LOS ANGELES, July 22 (Reuters) - Billionaire media mogul Haim Saban believes a lawsuit filed against him this week by his former tax attorney is “frivolous” and will not stop Saban from recovering $36 million in fees he paid to the attorney, a spokesman for Saban said on Wednesday.
Matthew Gale Krane, a prominent Hollywood attorney, wants a Los Angeles court to rule that Saban cannot seize the funds through a lawsuit he filed last year in Austria, where Krane placed the money.
Krane “defrauded ... Saban and laundered illegal kickbacks he received in connection with recommending” and placing $1.5 billion of Saban’s funds “in an illegal tax shelter,” Saban spokesman Brian Shiver said in a statement.
Saban has obtained an injunction freezing Krane’s funds in the Austria case and he sees Krane’s lawsuit as, “a transparent attempt to distract from (his) right to recover the funds,” Shiver said.
Saban, one of America’s 300 richest people as of 2009 according to Forbes, is the chairman of privately held Spanish-language broadcaster Univision who parlayed a U.S. license for the “Mighty Morphin Power Rangers” into a media empire.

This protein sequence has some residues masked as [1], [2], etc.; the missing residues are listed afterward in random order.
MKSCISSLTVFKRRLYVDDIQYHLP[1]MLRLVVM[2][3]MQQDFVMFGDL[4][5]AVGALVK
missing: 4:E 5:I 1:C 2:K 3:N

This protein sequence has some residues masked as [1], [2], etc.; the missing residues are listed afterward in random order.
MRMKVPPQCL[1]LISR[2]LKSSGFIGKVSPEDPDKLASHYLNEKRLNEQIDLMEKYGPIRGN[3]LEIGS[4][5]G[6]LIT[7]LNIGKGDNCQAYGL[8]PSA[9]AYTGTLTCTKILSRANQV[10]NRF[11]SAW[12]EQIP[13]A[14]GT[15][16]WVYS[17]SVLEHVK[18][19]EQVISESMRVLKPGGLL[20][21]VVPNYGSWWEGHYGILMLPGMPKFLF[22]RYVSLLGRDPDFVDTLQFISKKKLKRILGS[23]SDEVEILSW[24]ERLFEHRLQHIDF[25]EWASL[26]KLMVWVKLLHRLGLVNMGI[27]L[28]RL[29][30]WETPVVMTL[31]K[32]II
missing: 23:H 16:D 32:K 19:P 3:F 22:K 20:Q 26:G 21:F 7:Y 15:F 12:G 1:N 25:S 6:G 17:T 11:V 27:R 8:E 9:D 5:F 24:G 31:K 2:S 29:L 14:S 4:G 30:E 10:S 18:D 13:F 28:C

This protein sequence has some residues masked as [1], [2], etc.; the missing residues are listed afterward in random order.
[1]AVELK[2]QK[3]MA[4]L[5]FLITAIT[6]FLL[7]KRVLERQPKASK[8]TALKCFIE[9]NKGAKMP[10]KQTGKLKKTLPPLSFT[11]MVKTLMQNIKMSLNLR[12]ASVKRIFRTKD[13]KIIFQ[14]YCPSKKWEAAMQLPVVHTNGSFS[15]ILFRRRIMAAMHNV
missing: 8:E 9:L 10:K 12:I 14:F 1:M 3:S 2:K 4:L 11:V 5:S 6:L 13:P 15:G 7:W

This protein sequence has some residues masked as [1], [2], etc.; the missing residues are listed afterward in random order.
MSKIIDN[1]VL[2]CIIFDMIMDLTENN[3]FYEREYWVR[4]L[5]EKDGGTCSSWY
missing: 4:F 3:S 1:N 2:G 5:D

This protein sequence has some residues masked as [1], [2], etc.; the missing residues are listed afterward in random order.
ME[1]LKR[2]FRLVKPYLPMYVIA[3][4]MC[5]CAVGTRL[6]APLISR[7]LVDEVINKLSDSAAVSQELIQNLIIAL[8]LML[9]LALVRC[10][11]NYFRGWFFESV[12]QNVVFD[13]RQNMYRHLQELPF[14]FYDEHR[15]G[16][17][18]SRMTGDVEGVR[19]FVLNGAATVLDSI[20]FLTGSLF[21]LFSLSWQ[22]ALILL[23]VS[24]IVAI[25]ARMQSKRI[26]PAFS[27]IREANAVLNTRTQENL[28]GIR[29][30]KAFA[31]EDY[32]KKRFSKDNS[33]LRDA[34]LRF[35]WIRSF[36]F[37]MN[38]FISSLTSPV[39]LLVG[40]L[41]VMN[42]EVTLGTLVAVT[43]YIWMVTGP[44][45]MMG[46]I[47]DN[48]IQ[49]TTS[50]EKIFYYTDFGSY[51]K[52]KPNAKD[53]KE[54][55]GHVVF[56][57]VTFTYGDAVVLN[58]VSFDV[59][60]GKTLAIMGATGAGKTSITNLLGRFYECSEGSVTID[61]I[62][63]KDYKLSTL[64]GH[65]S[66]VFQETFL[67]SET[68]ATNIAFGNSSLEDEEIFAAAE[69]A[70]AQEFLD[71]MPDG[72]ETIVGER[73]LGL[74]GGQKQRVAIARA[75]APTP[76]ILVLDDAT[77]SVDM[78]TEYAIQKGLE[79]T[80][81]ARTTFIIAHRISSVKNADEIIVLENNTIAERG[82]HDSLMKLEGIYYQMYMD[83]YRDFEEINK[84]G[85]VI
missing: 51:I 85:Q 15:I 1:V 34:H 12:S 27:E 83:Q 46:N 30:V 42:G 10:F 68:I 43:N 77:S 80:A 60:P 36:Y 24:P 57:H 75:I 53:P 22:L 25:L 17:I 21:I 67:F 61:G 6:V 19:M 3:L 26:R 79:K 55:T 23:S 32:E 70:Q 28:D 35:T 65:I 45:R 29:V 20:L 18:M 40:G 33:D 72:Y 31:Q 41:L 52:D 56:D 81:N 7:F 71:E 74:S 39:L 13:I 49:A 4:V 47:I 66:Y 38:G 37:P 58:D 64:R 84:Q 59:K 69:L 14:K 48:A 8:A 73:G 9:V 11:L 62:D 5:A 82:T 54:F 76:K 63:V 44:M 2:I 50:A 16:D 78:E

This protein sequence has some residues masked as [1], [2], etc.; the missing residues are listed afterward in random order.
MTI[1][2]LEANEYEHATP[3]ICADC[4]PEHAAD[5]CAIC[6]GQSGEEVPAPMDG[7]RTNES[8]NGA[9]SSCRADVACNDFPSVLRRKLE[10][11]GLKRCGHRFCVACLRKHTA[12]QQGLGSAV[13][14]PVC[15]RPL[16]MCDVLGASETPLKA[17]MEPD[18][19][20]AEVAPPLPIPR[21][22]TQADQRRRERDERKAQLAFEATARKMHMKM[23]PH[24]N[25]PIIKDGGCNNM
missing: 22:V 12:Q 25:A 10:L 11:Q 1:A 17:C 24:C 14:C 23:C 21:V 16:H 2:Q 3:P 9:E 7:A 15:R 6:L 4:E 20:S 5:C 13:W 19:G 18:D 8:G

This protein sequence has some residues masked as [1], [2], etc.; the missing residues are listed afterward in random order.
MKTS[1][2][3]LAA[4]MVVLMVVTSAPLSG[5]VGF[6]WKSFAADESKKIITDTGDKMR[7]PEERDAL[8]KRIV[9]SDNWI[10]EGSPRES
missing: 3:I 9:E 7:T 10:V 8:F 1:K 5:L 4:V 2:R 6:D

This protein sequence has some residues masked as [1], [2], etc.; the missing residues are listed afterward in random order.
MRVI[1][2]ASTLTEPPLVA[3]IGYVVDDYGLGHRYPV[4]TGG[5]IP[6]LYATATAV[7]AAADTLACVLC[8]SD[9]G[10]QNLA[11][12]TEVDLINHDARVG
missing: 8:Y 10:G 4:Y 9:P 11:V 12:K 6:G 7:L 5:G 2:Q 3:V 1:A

Krane, who is jailed in Los Angeles awaiting trial on federal identity theft and passport fraud charges, also was indicted last month in a separate conspiracy and tax evasion case in Seattle involving former executives of the Quellos Group investment firm, according to indictments.
Prosecutors in the Seattle case say Krane got $36 million in kickbacks from Quellos for steering Saban to the tax plan, which Senate investigators said made billions of dollars worth of fake securities trades to show losses that would offset real taxable capital gains.
Saban told the Senate committee that he had been duped by Quellos, but ended up paying the Internal Revenue Service $250 million in back taxes on his Fox Family gains.
The case is Matthew Gale Krane vs. Haim Saban, Case No. BC418250, Los Angeles Superior Court. (Reporting by Gina Keating; editing by Andre Grenon)